After many months of fractious dispute, the fate of a hallowed movie venue is still in doubt. It had seemed that La Pagode, a Japanese-themed movie palace, was going to be closed down. Though it was recently announced that the closure was only temporary, it’s unclear when it will re-open and in what form.
For years, La Pagode has been one of Paris’ most beloved cinema destinations. Located in the posh 7th arrondissement, near the luxury department store Le Bon Marché and the Hotel Lutetia, the theater is distinctive first for its architecture. True to its name, it is designed like a stereotypical notion of a Far Eastern pagoda with a dark red exterior and curving roof. La Pagode also has a garden where people could sit on benches amidst greenery and tall bamboo, and at one time it also had a tea room. While not really an art et essai (art house) cinema, La Pagode usually ran quality films in its plush screening rooms.
The cinema has been caught between two institutions, Rembrandt Investissement, which owns the physical site, and Europalaces Etoile, a firm that manages not only La Pagode but several other theaters in Paris. Elisabeth Dauchy, who heads Rembrandt, accused Etoile of not paying its bills. The company claimed that it intended to spend considerable sums to renovate the building housing the Pagode, which was constructed in 1896, and has indeed undergone extensive work over the years. After three years of court wrangling, a judge found in favor of the landlord. A huissier de justice (equivalent of a UK bailiff or county marshal in the US) ordered Etoile to vacate the premises.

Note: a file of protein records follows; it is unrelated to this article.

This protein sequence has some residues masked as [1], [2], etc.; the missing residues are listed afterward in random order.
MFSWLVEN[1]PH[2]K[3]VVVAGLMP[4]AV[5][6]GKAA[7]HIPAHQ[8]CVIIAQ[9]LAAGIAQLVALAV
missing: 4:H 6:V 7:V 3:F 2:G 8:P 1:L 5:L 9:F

Ms. Dauchy has said that the building will continue to be renovated over the next few years, and then be sold to a “high-culture institution”. A third establishment, Pathé-Caumont, which manages numerous movie theaters, has also entered the fray. It had at one time rented the Pagode’s bulding, and served as an intermediary between Rembrandt and Etoile. Pathé has expressed interest in buying the site in order to keep it going as a working theater. France’s strict regulations ensure that the site can’t be demolished or even have its architecture modified. The building, designed by the architect Alexandre Marcel for François-Emile Morel, owner of Le Bon Marché, is classified as a historical monument. A government office called the Architecte de France must give approval for even the smallest modification.
La Pagode has been an important part of France’s cinema heritage, from the days when it screened the films of Jean Renoir through the New Wave period up to the present day. Filmmaker Louis Malle even served as director for a while, and was responsible for a degree of modernization. Parisian film buffs are feeling bereft, though hopeful that one day the theater will re-open. For now, the large and upscale 7th arrondissement is without a single movie theater.
Photo credits: Cinéma La Pagode in 1977 by